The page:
Grad student finds long-sought footage of 1915 Eastland disaster

Eastland Disaster

UIC grad student Jeff Nichols found the first film footage of the sinking of the S.S. Eastland, which killed 844 passengers and crew members on July 24, 1915.

 

The 100th anniversary of the sinking of the S.S. Eastland in the Chicago River is coming up this summer. So it’s an appropriate coincidence that a UIC graduate student in history discovered the first film footage of the disaster, which took the lives of 844 passengers and crew among 2,500 aboard.

The film turned up as Jeff Nichols was doing research for his doctoral dissertation on Chicago during World War I, he said Monday. “I was taking a break from the grind of writing when I stumbled on these newsreels.”

The two Dutch newsreels, posted on a website memorializing the war, contained clips of the disaster that occurred when the top-heavy Eastland rolled over while tied to the dock on July 24, 1915. The boat was filled with Western Electric workers, families and friends headed for a company-sponsored outing. Nearly 300 children were among the dead.

The first film clip, sandwiched between reports on a suffragist parade, swimming and diving competitions and other news, lasts 50 seconds and shows the scene shortly after survivors were rescued and bodies removed. “Unlike other maritime disasters, people could walk to the river and see,” Nichols said.

The cameraman filmed firemen and police standing on the ship as it lay on its side in the water, nine-tenths submerged. At one point, two first responders carry an empty wooden stretcher out of the steamship. “It’s at a point near the end” of rescue and recovery efforts, Nichols said, “but it’s still fairly dramatic.”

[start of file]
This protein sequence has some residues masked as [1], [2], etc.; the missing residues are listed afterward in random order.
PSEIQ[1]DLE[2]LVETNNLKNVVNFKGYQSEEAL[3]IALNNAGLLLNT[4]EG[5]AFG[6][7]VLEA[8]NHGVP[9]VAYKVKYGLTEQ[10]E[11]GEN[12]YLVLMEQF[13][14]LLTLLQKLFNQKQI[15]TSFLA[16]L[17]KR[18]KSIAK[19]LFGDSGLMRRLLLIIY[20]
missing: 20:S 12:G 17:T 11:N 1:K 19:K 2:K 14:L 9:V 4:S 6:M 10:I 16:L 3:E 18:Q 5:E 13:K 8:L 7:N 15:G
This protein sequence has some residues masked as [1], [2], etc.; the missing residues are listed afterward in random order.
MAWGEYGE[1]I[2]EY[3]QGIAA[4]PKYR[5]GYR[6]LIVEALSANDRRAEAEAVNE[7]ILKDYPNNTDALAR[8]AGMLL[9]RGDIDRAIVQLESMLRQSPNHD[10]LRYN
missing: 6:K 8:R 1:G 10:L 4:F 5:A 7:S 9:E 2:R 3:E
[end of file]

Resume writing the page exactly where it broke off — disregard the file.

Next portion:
The second clip, at the end of another newsreel, shows a huge stream of water being pumped out of the ship as it slowly rises to the surface. A final shot shows the Eastland again floating upright.

 

Jeffrey Nicols

“It makes an emotional connection to the tragedy,” says Jeff Nichols of the film footage.

Nichols’ research was hailed as a thrilling discovery by the Eastland Disaster Historical Society.

Its executive director, Ted Wachholz, said in a news release, “Over the past 16 years, EDHS has pursued numerous leads, driven hundreds of miles, sent emails, and made phone calls all while responding to reports of possible film footage of the Eastland disaster. All these previous leads have ended without any results.”

Wachholz called Nichols’ find “the single most important discovery over the past 100 years for those who are interested in the history of the Eastland disaster.”

Nichols said, “For me, the wonderful thing about this find is that it makes an emotional connection to the tragedy.”

 

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gwisby@uic.edu

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